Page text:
As we have mentioned before, when you are under investigation, they review all of your compliance efforts and not just the incident that provoked the investigation. During this investigation, the OCR determined they failed to conduct a system wide risk analysis and failed to implement access controls and termination procedures.
“Medical providers need to know who in their organization can access patient data at all times. When someone’s employment ends, so must their access to patient records,” said OCR Director Roger Severino.
This mistake cost the City of New Haven $202, 400 and they must implement a robust corrective action plan that includes two years of monitoring.
We find this difficult to talk about especially during these trying times. However, we feel it is important for all practices to know that HIPAA violations and fines have not disappeared during this pandemic.
Investigations take a long time and many practices think since they have not heard of small practices being fined that they are immune. Unfortunately, that is not true. Fines are smaller, but even the “small” fines hurt small practices. Could you afford $25K or $50K in fines?
The latest fine of $25K for ongoing HIPAA violations could have been more but the statute of limitations is 6 years. It was reported that they had failed to implement security rule policies and procedures, failed to provide their employees with security awareness and training, and they failed to conduct a thorough assessment of potential risks and vulnerabilities to the confidentiality, integrity and availability of the ePHI they held.
We understand that after you conduct the HIPAA risk analysis, the hard work begins. Implementing your HIPAA policies and procedures and documenting your risk management plan are difficult and there never seems to be enough hours in the day to complete this task. This is a MUST!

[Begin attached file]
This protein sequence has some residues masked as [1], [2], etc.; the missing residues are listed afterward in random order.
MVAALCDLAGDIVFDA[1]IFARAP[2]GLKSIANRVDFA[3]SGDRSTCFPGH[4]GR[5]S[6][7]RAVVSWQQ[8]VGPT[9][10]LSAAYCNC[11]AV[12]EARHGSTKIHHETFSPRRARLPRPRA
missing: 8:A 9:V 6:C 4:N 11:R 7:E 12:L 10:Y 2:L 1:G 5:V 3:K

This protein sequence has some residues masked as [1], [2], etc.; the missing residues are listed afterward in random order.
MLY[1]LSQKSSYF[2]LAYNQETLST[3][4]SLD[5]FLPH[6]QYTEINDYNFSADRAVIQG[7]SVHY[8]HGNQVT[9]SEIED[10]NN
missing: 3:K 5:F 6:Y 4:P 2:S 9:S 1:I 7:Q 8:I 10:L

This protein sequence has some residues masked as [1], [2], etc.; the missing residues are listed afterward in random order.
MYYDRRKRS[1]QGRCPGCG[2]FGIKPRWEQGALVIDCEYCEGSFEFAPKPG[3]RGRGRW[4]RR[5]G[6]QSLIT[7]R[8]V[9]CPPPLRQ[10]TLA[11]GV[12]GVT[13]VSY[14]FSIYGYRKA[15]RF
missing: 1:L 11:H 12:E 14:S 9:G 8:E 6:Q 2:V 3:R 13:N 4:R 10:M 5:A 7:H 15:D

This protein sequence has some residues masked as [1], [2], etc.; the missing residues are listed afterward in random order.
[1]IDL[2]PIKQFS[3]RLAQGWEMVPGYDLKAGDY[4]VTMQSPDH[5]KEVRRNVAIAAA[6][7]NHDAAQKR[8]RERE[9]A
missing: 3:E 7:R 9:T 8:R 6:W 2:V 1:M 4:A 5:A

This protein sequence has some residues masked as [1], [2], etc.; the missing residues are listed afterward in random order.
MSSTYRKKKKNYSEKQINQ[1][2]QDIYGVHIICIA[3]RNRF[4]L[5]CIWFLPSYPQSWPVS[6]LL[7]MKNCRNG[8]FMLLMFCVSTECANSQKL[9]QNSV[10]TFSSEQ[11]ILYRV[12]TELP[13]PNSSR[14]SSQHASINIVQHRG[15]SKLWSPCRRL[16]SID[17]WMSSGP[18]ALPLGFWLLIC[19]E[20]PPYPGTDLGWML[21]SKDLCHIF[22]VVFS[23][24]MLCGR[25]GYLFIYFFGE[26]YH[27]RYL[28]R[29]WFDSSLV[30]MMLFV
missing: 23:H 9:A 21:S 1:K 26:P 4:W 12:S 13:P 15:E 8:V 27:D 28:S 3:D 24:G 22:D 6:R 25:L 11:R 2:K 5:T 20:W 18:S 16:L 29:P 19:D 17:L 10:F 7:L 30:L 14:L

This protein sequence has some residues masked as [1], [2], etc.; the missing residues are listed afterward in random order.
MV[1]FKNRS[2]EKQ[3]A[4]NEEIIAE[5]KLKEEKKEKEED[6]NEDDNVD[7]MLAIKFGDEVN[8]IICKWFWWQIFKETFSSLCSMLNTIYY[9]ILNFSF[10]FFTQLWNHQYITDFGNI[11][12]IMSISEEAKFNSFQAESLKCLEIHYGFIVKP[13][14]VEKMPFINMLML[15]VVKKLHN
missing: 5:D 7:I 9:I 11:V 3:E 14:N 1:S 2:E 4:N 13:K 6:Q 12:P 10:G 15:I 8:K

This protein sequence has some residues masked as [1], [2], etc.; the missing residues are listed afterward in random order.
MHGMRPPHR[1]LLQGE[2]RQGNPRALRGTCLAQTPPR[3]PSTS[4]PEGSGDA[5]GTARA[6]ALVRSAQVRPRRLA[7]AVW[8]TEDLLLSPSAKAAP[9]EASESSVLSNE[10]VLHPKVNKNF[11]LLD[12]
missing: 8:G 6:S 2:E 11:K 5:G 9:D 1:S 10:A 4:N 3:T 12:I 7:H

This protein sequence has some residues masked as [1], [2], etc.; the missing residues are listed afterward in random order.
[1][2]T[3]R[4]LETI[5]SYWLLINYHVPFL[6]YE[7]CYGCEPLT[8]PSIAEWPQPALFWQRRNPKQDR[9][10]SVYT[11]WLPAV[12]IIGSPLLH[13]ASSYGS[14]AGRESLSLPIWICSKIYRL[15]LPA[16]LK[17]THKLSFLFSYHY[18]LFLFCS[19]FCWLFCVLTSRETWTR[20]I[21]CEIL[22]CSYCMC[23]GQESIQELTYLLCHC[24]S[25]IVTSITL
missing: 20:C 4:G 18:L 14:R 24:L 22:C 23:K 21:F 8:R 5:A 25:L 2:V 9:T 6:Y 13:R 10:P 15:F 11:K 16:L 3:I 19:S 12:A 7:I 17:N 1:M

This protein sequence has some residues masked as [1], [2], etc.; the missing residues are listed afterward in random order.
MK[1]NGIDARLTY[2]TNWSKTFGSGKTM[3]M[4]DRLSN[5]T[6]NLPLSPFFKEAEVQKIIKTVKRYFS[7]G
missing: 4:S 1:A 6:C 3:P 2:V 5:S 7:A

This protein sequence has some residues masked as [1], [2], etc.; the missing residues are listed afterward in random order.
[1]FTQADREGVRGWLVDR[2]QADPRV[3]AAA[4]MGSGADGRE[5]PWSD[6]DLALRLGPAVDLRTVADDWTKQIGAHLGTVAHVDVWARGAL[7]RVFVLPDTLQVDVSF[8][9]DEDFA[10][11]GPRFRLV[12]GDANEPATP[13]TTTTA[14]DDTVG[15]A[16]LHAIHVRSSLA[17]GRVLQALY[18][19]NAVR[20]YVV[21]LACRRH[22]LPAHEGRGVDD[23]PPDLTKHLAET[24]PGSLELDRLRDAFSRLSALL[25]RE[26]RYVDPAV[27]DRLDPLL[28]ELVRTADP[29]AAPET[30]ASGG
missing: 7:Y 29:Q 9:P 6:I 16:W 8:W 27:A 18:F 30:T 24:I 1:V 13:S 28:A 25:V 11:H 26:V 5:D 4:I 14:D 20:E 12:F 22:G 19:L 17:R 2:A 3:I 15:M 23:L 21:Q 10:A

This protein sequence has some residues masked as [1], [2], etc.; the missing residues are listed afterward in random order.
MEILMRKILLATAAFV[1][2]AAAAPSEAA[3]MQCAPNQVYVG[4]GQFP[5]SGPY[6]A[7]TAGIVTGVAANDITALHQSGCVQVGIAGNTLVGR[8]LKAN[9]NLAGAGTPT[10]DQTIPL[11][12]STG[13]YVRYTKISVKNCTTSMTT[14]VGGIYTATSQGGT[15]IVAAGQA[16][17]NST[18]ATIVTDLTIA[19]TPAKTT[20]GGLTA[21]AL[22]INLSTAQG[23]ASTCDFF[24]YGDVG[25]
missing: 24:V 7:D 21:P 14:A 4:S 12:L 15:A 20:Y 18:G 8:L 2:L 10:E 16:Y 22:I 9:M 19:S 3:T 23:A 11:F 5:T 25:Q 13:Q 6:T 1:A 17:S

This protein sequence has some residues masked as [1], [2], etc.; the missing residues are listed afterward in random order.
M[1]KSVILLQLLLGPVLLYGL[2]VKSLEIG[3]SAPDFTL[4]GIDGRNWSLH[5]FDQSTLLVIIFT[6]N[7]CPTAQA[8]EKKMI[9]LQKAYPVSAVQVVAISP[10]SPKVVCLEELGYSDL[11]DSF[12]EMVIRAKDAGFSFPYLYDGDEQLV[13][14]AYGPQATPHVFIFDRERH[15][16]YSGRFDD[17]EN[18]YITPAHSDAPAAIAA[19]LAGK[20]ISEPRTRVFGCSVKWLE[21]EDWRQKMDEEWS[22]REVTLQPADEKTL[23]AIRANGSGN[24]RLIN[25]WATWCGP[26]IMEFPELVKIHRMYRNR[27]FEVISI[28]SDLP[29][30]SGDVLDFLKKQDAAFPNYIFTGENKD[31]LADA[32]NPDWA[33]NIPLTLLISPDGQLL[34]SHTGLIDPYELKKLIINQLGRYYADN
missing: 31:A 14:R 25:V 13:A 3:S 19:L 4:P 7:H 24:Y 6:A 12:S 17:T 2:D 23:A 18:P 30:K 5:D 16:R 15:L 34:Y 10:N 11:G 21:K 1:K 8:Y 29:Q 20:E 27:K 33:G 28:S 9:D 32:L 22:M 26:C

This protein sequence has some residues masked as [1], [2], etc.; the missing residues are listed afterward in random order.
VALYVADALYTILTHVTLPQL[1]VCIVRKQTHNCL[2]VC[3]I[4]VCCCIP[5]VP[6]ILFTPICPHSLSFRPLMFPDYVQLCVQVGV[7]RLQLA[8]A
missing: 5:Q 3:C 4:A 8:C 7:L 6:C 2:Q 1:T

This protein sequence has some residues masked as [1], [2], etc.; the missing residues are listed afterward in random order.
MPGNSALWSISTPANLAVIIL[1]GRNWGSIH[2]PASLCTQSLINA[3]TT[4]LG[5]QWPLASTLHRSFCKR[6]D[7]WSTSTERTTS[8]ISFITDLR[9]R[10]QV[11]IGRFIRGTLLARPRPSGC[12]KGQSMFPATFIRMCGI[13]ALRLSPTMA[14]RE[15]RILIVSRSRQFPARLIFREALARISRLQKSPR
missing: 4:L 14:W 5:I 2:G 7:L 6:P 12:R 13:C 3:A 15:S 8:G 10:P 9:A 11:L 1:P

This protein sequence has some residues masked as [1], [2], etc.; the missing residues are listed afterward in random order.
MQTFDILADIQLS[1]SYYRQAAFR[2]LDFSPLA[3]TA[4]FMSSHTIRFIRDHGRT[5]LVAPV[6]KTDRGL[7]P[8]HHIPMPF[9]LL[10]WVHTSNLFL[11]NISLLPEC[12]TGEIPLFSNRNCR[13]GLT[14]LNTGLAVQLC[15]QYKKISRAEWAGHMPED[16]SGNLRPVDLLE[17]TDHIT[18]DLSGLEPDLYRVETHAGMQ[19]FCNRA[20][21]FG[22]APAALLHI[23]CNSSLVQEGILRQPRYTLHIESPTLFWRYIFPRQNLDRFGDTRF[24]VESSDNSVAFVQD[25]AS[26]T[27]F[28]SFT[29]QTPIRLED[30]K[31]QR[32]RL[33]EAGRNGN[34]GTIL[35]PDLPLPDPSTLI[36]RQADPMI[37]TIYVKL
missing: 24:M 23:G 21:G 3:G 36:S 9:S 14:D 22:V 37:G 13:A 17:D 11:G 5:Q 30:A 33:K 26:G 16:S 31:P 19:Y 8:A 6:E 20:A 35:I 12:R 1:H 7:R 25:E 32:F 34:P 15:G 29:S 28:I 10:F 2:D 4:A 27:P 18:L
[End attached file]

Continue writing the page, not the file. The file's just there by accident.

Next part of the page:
To find out more about how our automated HIPAA compliance platform can help your organization click here:
Modern technology is both amazing and scary! Do you know what is being said about you or your organization? In today’s world we must keep up with what is being said on the World Wide Web (WWW) to make sure what the world sees and reads is not Fake News! It also helps you to uncover any broken links to your website that may frustrate potential new patients from actually finding you.
It is a proven fact that before a person buys nearly anything, they “Google” it. This includes finding services as well as looking for a new physician. Do you want to increase your patient visits? Are you being found? Is the information that is out there correct? We suggest searching for your name, practice name, address, and phone numbers to see what is listed. Also check the websites that rate physicians.
Do you have any social media sites? Did you know that someone else can create one for you? These are called “unofficial” sites in Facebook. Patients could be checking in and writing negative comments about your practice and you may not even know about it. That is why it is so important to keep an watchful eye! However, be very careful how you respond. Patients have the right to tell the world about themselves but healthcare providers do not!
Before you venture into any marketing campaigns, make sure you are not violating any privacy laws. If you decide to hire a marketing company or reputation management service; insist on a company that is well versed in the medical arena. Special HIPAA regulations are required in marketing and we have heard some practices being charged with HIPAA violations due to their service provider. Also, remember to check your state laws as well!
For more information on how Aris Medical Solutions can help your organization with HIPAA Compliance and Protecting your Practice call 877.659.2467 or click here to contact us.